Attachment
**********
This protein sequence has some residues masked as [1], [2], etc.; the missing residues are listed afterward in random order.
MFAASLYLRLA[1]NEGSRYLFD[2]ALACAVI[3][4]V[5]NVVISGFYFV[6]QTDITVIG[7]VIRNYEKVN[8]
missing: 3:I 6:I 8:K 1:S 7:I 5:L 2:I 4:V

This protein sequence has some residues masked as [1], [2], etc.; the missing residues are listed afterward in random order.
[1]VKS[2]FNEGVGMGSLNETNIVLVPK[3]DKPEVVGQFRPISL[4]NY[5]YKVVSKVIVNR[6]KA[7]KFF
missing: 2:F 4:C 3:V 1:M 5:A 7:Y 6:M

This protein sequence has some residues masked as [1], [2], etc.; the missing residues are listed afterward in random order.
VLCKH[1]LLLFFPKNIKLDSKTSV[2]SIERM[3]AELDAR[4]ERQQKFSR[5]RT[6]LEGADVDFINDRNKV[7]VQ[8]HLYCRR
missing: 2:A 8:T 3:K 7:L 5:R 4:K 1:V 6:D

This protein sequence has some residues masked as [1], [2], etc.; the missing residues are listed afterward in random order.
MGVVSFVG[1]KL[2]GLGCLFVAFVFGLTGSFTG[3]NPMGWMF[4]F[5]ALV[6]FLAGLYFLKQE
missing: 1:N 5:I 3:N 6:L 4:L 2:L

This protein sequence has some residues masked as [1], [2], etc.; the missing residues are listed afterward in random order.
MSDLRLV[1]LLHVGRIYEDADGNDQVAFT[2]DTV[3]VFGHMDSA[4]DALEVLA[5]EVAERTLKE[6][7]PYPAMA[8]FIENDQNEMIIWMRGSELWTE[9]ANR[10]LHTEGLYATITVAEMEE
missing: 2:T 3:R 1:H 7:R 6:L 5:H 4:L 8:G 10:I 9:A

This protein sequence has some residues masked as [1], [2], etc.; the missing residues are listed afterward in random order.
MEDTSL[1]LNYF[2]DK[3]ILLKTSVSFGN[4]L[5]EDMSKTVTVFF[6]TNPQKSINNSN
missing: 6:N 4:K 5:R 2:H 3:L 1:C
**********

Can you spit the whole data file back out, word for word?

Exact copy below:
This protein sequence has some residues masked as [1], [2], etc.; the missing residues are listed afterward in random order.
MFAASLYLRLA[1]NEGSRYLFD[2]ALACAVI[3][4]V[5]NVVISGFYFV[6]QTDITVIG[7]VIRNYEKVN[8]
missing: 3:I 6:I 8:K 1:S 7:I 5:L 2:I 4:V

This protein sequence has some residues masked as [1], [2], etc.; the missing residues are listed afterward in random order.
[1]VKS[2]FNEGVGMGSLNETNIVLVPK[3]DKPEVVGQFRPISL[4]NY[5]YKVVSKVIVNR[6]KA[7]KFF
missing: 2:F 4:C 3:V 1:M 5:A 7:Y 6:M

This protein sequence has some residues masked as [1], [2], etc.; the missing residues are listed afterward in random order.
VLCKH[1]LLLFFPKNIKLDSKTSV[2]SIERM[3]AELDAR[4]ERQQKFSR[5]RT[6]LEGADVDFINDRNKV[7]VQ[8]HLYCRR
missing: 2:A 8:T 3:K 7:L 5:R 4:K 1:V 6:D

This protein sequence has some residues masked as [1], [2], etc.; the missing residues are listed afterward in random order.
MGVVSFVG[1]KL[2]GLGCLFVAFVFGLTGSFTG[3]NPMGWMF[4]F[5]ALV[6]FLAGLYFLKQE
missing: 1:N 5:I 3:N 6:L 4:L 2:L

This protein sequence has some residues masked as [1], [2], etc.; the missing residues are listed afterward in random order.
MSDLRLV[1]LLHVGRIYEDADGNDQVAFT[2]DTV[3]VFGHMDSA[4]DALEVLA[5]EVAERTLKE[6][7]PYPAMA[8]FIENDQNEMIIWMRGSELWTE[9]ANR[10]LHTEGLYATITVAEMEE
missing: 2:T 3:R 1:H 7:R 6:L 5:H 4:L 8:G 10:I 9:A

This protein sequence has some residues masked as [1], [2], etc.; the missing residues are listed afterward in random order.
MEDTSL[1]LNYF[2]DK[3]ILLKTSVSFGN[4]L[5]EDMSKTVTVFF[6]TNPQKSINNSN
missing: 6:N 4:K 5:R 2:H 3:L 1:C